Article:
AIDS, TB, Malaria can be eradicated by 2030 UN chief tells Global Fund

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UN Secretary-General Ban Ki-moon, speaking at the 5th Replenishment Conference of the Global Fund, in Montreal. Credit: UN Radio screen-shot captured from video.

Mankind has the "knowledge and tools" to end AIDS, Tuberculosis and Malaria by 2030, the target date for the Sustainable Development Goals (SDGs).

That's according to UN chief Ban Ki-moon, addressing the Fifth Replenishment Conference of the Global Fund, which is a financing institution dedicated to fighting three of the biggest threats to world health.

The conference in Montreal, Canada, has been meeting over two days, marking the 15th anniversary of the fund, and the Secretary-General noted that during that time, it has saved an estimated 20 million lives.

Matthew Wells has more.

The Global Fund raises and invests money to fight AIDS, TB and Malaria and it's calling for US$13 billion over three years, beginning in 2017.

Speaking on Saturday morning, Mr Ban said he was proud of the role that UN organizations had played working with the fund to achieve common goals, a key example, he added, of how everyone must come together to achieve the 17 SDGs.

"We have the knowledge and tools to end HIV, TB and Malaria by 2030. This is a target and ambition and our vision, to make this world better, this planet earth healthier, and environmentally stable. Let us work together to make this world healthier, and better for all. I count on your strong commitment and leadership."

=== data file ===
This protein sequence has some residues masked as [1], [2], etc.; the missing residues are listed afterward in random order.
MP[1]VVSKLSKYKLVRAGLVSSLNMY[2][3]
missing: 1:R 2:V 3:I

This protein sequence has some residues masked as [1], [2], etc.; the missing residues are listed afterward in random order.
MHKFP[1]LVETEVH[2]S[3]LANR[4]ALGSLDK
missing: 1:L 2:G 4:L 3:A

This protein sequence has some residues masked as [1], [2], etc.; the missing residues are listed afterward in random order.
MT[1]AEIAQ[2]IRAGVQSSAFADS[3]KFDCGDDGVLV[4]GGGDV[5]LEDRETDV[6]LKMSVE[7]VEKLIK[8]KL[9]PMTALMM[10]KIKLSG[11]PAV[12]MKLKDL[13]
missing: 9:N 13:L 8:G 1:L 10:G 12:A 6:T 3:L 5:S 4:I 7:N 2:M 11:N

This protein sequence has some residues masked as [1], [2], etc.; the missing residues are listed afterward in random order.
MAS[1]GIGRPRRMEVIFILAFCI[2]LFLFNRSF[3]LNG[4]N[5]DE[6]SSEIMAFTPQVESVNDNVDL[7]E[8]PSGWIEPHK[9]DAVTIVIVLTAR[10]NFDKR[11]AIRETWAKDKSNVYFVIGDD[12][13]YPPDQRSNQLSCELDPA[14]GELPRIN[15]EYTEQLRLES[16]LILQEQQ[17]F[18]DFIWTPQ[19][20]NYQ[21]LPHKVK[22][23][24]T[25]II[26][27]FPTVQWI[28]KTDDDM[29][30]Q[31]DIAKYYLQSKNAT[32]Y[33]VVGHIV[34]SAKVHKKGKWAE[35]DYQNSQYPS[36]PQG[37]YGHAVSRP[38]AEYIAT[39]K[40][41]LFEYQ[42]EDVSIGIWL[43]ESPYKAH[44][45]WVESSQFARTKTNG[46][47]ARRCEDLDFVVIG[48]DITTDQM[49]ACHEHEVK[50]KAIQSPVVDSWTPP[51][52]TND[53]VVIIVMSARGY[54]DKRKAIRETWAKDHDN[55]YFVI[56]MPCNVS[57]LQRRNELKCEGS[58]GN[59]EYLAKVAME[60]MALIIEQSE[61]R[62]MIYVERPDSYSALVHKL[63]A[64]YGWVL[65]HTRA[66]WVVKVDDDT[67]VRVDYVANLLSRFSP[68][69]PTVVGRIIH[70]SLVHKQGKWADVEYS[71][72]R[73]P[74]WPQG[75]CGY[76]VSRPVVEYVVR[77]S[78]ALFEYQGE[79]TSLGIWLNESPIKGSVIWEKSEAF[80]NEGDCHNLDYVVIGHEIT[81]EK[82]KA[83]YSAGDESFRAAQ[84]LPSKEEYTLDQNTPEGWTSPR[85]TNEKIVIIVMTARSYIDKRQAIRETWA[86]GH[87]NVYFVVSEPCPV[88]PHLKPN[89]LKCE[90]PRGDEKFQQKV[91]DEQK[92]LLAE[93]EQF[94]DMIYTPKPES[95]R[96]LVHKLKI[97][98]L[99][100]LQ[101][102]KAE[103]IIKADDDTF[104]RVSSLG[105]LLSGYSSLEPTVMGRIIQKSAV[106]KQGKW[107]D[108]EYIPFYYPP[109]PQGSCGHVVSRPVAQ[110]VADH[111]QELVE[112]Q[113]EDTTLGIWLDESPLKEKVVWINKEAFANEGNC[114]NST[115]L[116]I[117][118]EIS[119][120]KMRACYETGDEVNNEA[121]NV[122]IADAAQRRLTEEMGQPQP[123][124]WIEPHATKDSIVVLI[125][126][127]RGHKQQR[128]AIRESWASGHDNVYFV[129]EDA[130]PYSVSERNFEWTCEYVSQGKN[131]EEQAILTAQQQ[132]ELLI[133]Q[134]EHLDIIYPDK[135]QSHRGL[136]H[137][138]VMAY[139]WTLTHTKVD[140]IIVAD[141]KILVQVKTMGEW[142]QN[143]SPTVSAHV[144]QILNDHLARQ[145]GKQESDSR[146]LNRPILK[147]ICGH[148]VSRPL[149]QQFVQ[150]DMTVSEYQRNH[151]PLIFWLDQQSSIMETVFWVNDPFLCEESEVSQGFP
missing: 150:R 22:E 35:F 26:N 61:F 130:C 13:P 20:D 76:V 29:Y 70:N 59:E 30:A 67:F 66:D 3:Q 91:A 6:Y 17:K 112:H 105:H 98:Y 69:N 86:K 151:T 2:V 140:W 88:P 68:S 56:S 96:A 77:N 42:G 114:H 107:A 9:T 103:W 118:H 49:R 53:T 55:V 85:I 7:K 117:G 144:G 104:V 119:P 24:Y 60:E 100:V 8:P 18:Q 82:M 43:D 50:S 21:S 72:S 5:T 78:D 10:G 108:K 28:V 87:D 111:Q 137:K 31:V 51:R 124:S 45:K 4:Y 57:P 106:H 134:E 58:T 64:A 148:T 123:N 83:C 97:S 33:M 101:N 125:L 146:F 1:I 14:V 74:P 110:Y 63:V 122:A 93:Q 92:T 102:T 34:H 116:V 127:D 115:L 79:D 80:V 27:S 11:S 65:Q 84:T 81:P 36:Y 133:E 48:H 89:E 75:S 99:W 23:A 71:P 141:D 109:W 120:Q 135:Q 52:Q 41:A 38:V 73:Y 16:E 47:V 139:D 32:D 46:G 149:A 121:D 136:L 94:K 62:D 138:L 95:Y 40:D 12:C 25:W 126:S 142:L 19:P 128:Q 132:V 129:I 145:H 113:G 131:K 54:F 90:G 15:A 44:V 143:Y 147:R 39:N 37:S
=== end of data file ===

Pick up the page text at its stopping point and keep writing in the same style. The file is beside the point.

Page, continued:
The UN chief said the fund's work was "intrinsic" to all of the SDGs, especially goal 3, which calls for universal health coverage.

He singled out the "emerging challenge" posed by antimicrobial resistance, or medicine-resistant "superbugs" which has become a priority for high-level discussion at the UN General Assembly next week.

"I urge the Global Fund to joint this fight" said Mr Ban, and he called on all partners to keep giving generously.

Sitting behind the Secretary-General waiting to make their contributions were the billionaire philanthropist Bill Gates, and rock star philanthropist, Bono.

The Gates Foundation has given hundreds of millions of dollars to the fund, which has proven itself time and again, in terms of getting results, said Mr Gates.

He pointed to fact that this year alone, two million lives will be saved due to the fund's financing.

Matthew Wells, United Nations.

Duration 1'37"

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